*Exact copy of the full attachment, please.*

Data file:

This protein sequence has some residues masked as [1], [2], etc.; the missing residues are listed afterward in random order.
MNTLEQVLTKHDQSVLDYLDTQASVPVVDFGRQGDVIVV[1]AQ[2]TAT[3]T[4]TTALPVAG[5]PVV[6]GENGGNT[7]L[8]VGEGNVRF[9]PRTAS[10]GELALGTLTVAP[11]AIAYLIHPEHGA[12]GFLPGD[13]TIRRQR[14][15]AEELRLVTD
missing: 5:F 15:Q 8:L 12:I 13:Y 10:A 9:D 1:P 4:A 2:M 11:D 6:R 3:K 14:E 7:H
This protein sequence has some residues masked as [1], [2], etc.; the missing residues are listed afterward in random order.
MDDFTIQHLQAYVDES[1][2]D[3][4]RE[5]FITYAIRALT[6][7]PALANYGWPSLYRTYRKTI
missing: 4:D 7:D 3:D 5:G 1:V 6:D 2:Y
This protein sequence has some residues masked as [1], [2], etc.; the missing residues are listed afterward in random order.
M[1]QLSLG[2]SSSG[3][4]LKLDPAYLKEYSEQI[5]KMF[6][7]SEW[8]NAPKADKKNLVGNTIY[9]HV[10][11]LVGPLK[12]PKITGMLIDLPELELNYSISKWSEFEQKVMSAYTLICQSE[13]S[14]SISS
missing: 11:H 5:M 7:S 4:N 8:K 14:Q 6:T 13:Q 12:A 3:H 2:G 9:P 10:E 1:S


This protein sequence has some residues masked as [1], [2], etc.; the missing residues are listed afterward in random order.
MNTLEQVLTKHDQSVLDYLDTQASVPVVDFGRQGDVIVV[1]AQ[2]TAT[3]T[4]TTALPVAG[5]PVV[6]GENGGNT[7]L[8]VGEGNVRF[9]PRTAS[10]GELALGTLTVAP[11]AIAYLIHPEHGA[12]GFLPGD[13]TIRRQR[14][15]AEELRLVTD
missing: 5:F 15:Q 8:L 12:I 13:Y 10:A 9:D 1:P 4:A 2:M 11:D 6:R 3:K 14:E 7:H
This protein sequence has some residues masked as [1], [2], etc.; the missing residues are listed afterward in random order.
MDDFTIQHLQAYVDES[1][2]D[3][4]RE[5]FITYAIRALT[6][7]PALANYGWPSLYRTYRKTI
missing: 4:D 7:D 3:D 5:G 1:V 6:D 2:Y
This protein sequence has some residues masked as [1], [2], etc.; the missing residues are listed afterward in random order.
M[1]QLSLG[2]SSSG[3][4]LKLDPAYLKEYSEQI[5]KMF[6][7]SEW[8]NAPKADKKNLVGNTIY[9]HV[10][11]LVGPLK[12]PKITGMLIDLPELELNYSISKWSEFEQKVMSAYTLICQSE[13]S[14]SISS
missing: 11:H 5:M 7:S 4:N 8:K 14:Q 6:T 13:Q 12:A 3:H 2:G 9:P 10:E 1:S